To say that Ready To Die is just as vital as Illmatic even when one considers the stylistic differences between Biggie and Nas, would not be a reach. Sure, the hits for Big have been, in some circles, lazy fallbacks to get a requisite “Oh Sh*t” from the aunties and uncles at the old-head function. But taken as a whole, Biggie’s debut album put on display the dichotomous lives of young Black men in America. An America that celebrates success in excess, yet how the glory fame provides doesn’t upend one’s roots or troubles, especially those that run Brooklyn deep.
The album’s sound holds up well, as The Trackmasters, Chucky Thompson, Lord Finesse, Bluez Brothers, and Darnell Scott gave Biggie their best and he matched them effortlessly. It may not top the best debut of all-time lists for many, but it for damn sure needs to somewhere close to the top.
Ready To Die showed the promise and hunger of Biggies Smalls and it is frustrating to wonder what would have happened had he survived that hail of gunfire in 1997. Instead of dwelling on the what-ifs, we’ll instead press play on the album and transport ourselves to 1994 when all that mattered more than anything was if the songs were dope.
The Hip-Hop Wired crew chimed in with their thoughts on Ready To Die, and it is clear that we share the same appreciation for this classic body of work. We thank you for sharing this journey with us.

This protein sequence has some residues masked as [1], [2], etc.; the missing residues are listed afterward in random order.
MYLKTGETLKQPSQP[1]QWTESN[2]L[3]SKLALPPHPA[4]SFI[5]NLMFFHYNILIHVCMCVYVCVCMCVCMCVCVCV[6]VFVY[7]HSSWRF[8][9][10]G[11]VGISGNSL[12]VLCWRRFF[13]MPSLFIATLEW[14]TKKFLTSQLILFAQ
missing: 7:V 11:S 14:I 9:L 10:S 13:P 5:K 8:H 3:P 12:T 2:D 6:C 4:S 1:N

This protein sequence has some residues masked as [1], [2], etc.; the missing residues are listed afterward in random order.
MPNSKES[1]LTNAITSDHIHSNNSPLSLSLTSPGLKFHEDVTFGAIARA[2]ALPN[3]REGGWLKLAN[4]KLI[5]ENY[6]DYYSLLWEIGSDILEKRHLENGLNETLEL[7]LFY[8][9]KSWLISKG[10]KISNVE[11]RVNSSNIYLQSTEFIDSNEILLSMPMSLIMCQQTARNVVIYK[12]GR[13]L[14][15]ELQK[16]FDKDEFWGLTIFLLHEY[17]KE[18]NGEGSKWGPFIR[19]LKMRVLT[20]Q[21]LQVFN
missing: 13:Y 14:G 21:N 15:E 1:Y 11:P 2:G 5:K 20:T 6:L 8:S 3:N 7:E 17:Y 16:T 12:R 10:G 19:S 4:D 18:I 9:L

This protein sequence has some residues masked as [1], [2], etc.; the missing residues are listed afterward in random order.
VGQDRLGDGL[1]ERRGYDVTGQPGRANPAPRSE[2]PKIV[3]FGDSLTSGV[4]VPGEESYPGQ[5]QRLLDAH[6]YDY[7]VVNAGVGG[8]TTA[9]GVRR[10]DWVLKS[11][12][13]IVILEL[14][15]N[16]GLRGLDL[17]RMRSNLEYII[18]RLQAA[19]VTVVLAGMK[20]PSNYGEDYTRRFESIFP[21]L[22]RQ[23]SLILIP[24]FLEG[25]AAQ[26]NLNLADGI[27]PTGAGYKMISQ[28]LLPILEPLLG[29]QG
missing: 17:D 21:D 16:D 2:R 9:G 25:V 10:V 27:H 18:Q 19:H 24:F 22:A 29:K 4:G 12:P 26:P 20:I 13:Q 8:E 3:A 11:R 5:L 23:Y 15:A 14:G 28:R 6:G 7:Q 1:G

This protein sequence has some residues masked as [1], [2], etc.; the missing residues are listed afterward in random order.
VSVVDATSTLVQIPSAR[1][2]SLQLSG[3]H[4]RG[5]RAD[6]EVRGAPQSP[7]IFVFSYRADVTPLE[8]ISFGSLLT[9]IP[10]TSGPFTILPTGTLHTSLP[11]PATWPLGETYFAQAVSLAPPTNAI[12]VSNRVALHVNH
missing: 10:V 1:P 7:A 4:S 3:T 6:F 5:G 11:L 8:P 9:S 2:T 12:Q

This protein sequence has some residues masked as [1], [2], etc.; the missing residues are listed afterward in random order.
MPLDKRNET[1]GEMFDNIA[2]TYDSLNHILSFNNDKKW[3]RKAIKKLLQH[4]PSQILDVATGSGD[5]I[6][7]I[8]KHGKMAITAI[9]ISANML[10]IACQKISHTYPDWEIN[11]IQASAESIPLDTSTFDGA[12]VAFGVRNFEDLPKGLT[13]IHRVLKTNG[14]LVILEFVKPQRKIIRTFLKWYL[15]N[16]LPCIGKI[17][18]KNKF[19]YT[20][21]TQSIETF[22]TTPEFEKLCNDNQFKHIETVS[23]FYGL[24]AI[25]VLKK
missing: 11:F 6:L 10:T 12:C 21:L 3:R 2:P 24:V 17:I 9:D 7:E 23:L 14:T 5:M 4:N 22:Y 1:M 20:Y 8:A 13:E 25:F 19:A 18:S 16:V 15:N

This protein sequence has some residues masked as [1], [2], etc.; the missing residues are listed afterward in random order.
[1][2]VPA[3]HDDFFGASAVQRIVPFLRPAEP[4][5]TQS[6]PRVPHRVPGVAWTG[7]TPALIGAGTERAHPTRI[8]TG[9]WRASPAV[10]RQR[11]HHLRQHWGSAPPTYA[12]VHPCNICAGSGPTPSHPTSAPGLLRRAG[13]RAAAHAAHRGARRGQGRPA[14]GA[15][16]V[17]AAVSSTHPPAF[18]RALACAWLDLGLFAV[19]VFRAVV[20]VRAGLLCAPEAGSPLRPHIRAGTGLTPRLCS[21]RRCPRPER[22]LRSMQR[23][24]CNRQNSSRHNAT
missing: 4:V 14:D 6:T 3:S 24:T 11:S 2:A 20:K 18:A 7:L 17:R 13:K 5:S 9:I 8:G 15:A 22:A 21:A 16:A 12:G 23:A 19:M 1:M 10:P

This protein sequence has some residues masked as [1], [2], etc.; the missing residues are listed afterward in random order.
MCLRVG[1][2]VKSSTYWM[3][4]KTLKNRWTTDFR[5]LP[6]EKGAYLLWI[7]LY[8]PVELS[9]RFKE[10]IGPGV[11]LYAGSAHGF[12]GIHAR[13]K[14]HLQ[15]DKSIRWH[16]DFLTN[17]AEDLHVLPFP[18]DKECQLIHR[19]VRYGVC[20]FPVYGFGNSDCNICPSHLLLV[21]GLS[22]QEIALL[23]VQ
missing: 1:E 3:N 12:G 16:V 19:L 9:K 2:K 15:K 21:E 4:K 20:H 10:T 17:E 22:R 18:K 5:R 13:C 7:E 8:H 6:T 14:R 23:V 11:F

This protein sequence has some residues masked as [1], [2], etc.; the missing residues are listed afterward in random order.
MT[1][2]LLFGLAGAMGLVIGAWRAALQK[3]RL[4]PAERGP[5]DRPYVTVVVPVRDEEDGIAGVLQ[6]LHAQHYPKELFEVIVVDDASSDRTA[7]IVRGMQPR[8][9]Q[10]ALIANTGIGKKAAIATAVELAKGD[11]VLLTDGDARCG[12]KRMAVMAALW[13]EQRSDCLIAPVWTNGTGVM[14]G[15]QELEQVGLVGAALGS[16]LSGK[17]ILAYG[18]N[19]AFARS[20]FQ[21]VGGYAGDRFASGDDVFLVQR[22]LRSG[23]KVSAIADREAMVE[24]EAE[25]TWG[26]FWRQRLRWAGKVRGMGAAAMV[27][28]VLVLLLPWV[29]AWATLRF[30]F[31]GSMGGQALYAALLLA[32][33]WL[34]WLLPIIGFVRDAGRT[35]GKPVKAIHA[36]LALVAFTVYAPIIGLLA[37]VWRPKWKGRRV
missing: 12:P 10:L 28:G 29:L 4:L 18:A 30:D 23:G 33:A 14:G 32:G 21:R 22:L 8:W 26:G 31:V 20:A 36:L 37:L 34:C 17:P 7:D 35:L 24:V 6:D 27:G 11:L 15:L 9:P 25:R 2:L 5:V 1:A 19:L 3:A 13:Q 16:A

“I still remember vividly my mans Will from around the way excitedly telling me how dope Ready To Die was, and I thoroughly agreed. However, he was also furious that “Dreams” wasn’t on the album. All that to say, you can’t please everybody, but Biggie was the King of New York, period.” — Alvin “Aqua” Blanco, Managing Editor. [Will, the remaster of the LP did you right by adding it as a bonus!]
“When ‘Ready To Die’ dropped it was during my freshman year in high school when for the first time in my life, I had to attend a school outside my Brooklyn hood where I wouldn’t know anybody. Biggie accompanied me every day on my train ride back and forth from my Manhattan school and gave an overweight teenager the confidence to bop with his head held high and even talk to pretty girls in the school hallways. Getting them was another story on its own but when I was finally able to get one back to my honeycomb hideout, I credited Biggie for that ’cause he made being big attractive for a minute. Best believe I took advantage of that opening. Thanks, Big. R.I.P.” — O, Contributing Writer.
“Ready To Die was one of the first Rap albums I listened to in my youth. The album made me feel proud to be from Brooklyn, especially knowing that one of the best rappers was holding us down. Ready To Die told a story of rags to riches and gave us particular moments we could relate to growing up in the hood. PLUS, we got “Juicy” and “One More Chance” from that joint. — Bernard “Beanz” Smalls, Gaming/Tech Writer & Men’s Lifestyle & Pop Culture.
“While the Bad Boy Entertainment wave played a major part in elevating the original 17-track release, there is no denying that Ready To Die plays an integral part to the 90’s Hip-Hop story arc. B.I.G. should be recognized as a trendsetter who will forever have an indelible influence on the culture.” — Martin Berrios, Contributing Writer.
“Biggie’s album not only provided party jams, he successfully helped Hip-Hop shift to a whole different wave. That’s just how influential this album was and still is.” — Tiffany Hamilton, Contributing Writer.
Stream Ready To Die below.